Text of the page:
Check out the following Chinese herbs that can synergistically treat hypertensive injuries and boost your cardiovascular health.
As a primary source of mortality and morbidity within the United States, cardiovascular related events are extremely pertinent to clinical research aims targeting prevention and treatment.
Cardiovascular disease encompasses and reinforces multiple conditions including hypertension, atherosclerosis, coronary heart disease, and many others. The physiological injury to the cardiovascular system is similar among all related conditions.
Biomarkers Of Cardiovascular Disease
Endothelial cells are key to determine the structure and functionality of arteries supplying blood to the heart. Hypertension is a primary condition that if untreated, can lead to deadly cardiovascular events such as heart attacks and heart disease.
Specifically analyzing hypertension, vascular endothelial cells can become inflamed or structurally altered, causing a worse hypertensive state.
Damage to these cells is a direct measure of the severity of hypertension, witnessed through blood clotting, inflammation, and oxidative stress.
On a molecular level, high blood pressure causes a harmful transformation of standard endothelial cells into circulating endothelial cells.
The amount of abnormal endothelial cells in the arteries is a direct biomarker that measures the severity of hypertension within an individual.
Chinese Herbs To Cure Hypertension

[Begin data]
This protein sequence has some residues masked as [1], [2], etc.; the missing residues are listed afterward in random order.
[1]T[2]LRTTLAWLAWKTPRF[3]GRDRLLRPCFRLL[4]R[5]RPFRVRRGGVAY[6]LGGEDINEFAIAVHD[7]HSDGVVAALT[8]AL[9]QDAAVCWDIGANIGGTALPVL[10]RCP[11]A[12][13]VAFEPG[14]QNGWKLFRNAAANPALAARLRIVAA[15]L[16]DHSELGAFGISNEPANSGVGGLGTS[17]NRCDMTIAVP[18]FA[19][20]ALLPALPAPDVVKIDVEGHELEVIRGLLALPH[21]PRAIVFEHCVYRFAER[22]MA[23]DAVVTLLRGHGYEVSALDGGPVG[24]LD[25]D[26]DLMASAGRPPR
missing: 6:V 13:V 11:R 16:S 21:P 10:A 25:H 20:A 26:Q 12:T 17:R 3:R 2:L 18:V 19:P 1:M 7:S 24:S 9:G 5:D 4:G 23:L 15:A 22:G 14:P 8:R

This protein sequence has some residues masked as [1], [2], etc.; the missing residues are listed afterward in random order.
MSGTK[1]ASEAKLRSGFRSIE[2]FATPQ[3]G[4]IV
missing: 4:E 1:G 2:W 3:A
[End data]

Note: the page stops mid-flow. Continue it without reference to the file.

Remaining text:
Traditional Chinese medicine strives to treat and prevent disease with natural herbal remedies to create a holistic perspective for health.
Uncaria and Semen Raphani are proposed for the treatment of hypertension and endothelial damage.
Uncaria is a flowering plant under the Rubiaceae family found most commonly in Asia, Africa, and Mediterranean regions, extremely prevalent in Southern China.
Its application for hypertension is built on the foundation of its use as a blood pressure reductionist and abilities to support cardiac structure.
Semen Raphani is an additional Chinese therapy from radish seeds that has exhibited aid in the digestive systems and antimicrobial mechanisms.
Further research has shed light on Semen Raphani’s ability to widen vascular arteries and combat hypertensive conditions.
Synergistic Effect Of Chinese Herbs To Treat Hypertensive Injury: Study
A recent study pulled together the clinical mechanisms of Semen Raphani and Uncaria to assess hypertensive complications including inflammation, endothelial injury, blood pressure levels, and cardiac output.
It was discovered that the combined therapy of Semen Raphani and Uncaria was capable of lessening cardiac output through reductions in systolic, diastolic, and mean arterial blood pressure.
The structure of the arteries was improved with treatment, a necessity to amend high blood pressure.
On the molecular level, Uncaria and Semen Raphani were able to decrease the concentration of the abnormal circulating endothelial cells in the plasma, indicating reduced hypertensive damage.
Nitrous oxide levels in the blood were furthermore inflated, which has been shown to lessen stress on the heart through enhanced endothelial cell functions.
Adhesion to endothelial cells was tapered, decreasing the risk of blood clots and heart attack. Individually, Uncaria predominately functioned to reduce abnormal endothelial cells in the blood, while Raphani achieved anti-inflammatory remedies.
All outcomes were heightened with treatment of both supplements over individually, suggesting a synergistic effect.
The combined use of Uncaria and Semen Raphani portrays the benefits of safely merging Chinese herbs with alternative therapeutic mechanisms to achieve desired medicinal benefits for chronic conditions such as hypertension and cardiovascular disease.1
References [ + ]
|1.||↑||Li, Yun-lun, Yue-Hua Jiang, Chuan-Hua Yang, Jing-Chang Sun, Miao-Miao Wang, and Wen-Qing Yang. “Enhanced Protective Effect of the Combination of Uncaria and Semen Raphani on Vascular Endothelium in Spontaneously Hypertensive Rats.” Evidence-Based Complementary and Alternative Medicine 501 (2015): 358352.|